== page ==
“I had ordered some food from there, and the barbecue was pink,” she told the dispatcher, according to audio of the 911 call obtained by The Washington Post.
The dispatcher sent an officer to the restaurant to handle the matter.
In the weeks since Raleigh police worked the case of the pink meat, Clyde Cooper’s Barbeque has defended its pulled pork, even marketing itself as the home of the “infamous pink bbq” and creating “PinkBBQ” merchandise. Others agree that customers shouldn’t be frightened by pink-colored barbecue — what aficionados call the “smoke ring” — even if it can at times alarm the uninitiated.
Dana Hanson, a North Carolina State University associate professor and an expert in meat science, said myoglobin, a protein that supplies oxygen to the muscles of nearly all mammals, is at the root of what happened at Clyde Cooper’s. In non-barbecue cooking, heat “denatures” myoglobin in fresh meat, turning it from red to pink and then brown to hockey puck.
“That’s the whole premise of when you order a steak at varying degrees of doneness, from rare to medium-rare to well-done,” Hanson said. “That’s the myoglobin pigment going through this normal denaturation during cooking.”
But barbecuing can mess with meat’s straightforward transformation along that color scale, Hanson added. Barbecuers often smoke their meats, usually doing so by burning wood that contains thousands of chemicals. One of those, nitric oxide, binds to myoglobin in the presence of heat to lock in the red or pink color — no matter how long the meat cooks.
Once upon a time, that “smoke ring” was a “badge of honor” for barbecuers and a signal to savvy customers, Hanson said.
“It’s the visual cue to know that that product is true barbecue and has been exposed to smoke,” he added. “There was a time that that was a measure of quality.”
Safe to say, the Clyde Cooper’s customer who tried to return her lunch of barbecued pork didn’t think so.
Ashley Jessup, co-owner and manager of the downtown Raleigh institution, said the woman ordered, paid for and received a plate of barbecued pork shoulder toward the tail end of the lunch rush on Nov. 1. About 10 minutes later, she returned to the register, telling Jessup’s mother and fellow co-owner, Debbie Holt, that her meat was undercooked.
Holt looked at the plate.
“She snickered a little bit, and she said, ‘Honey, that’s because it’s smoked. It’s smoked pork, and it turns pink whenever it’s cooking,’ ” Jessup said.
Undeterred, the woman insisted the meat hadn’t been cooked enough, even as other customers interjected, backing up Holt. Jessup, who had been working on the restaurant’s catering orders, stepped in, allowing her mother to serve other customers. Jessup said she googled images of “smoked barbecue” on her phone in a vain effort to convince the woman that the pink coloring was a byproduct of the smoking process. Because of that, the meat would remain pink no matter how long they cooked it.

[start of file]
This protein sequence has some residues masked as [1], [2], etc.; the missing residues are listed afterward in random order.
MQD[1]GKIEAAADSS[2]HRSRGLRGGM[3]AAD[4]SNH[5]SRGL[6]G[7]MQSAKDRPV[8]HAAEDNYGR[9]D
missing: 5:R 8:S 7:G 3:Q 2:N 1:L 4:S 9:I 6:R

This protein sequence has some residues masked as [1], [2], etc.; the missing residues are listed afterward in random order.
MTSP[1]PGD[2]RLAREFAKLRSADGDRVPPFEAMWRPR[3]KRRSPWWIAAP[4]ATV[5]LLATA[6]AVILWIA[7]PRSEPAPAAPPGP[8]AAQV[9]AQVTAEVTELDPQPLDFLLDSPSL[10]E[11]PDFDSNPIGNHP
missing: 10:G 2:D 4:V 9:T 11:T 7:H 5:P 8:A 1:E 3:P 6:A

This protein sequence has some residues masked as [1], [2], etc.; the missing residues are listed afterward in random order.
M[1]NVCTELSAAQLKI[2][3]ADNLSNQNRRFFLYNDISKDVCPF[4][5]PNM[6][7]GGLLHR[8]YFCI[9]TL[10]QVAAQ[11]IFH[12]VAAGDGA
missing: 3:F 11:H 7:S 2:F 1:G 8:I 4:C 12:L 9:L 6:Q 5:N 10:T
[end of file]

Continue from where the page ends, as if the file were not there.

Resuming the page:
The woman went outside. Although they denied her a refund, as a consolation, Jessup and Holt dispatched a server to give the woman some chicken she’d requested. They thought the matter was settled.
About 10 minutes later, Jessup saw an officer pull up and worried about what mayhem had brought him to her door. After getting out of his cruiser, he talked with the “pink barbecue” customer.
“Wait, it can’t be,” she recalled thinking.
When the officer asked Jessup what had happened, she gave him the short version. He didn’t say much in response, Jessup said, adding that he was inside the restaurant for less than a minute. Then “he walked out — kind of has a little smirk on his face.”
The officer talked with the unsatisfied customer for a couple more minutes, got in his cruiser and drove off. The customer left, too, and Jessup figured that was the end of it.
But hours later, the woman left a Google review of the restaurant. One out of five stars. “Worst customer service I ever had in my life. Barbecue was very pink and had lots of fat in it.”
Jessup took to Clyde Cooper’s Facebook page to defend her restaurant. The customer’s review has since been taken down, but the woman told WRAL she didn’t regret calling the police and is considering filing a lawsuit against Clyde Cooper’s.
For now, Jessup and her customers are embracing the “pink bbq” fame. Patrons are dropping off gifts: pink flowers, a bottle of Pepto Bismol and a pink pig stuffed animal. Nearly all of Clyde Cooper’s social media posts contain the #pinkbbq hashtag.
“You kind of have to be like, ‘Well doggone, this is the best publicity we’re going to get, so let’s keep on with it,’ ” Jessup said.
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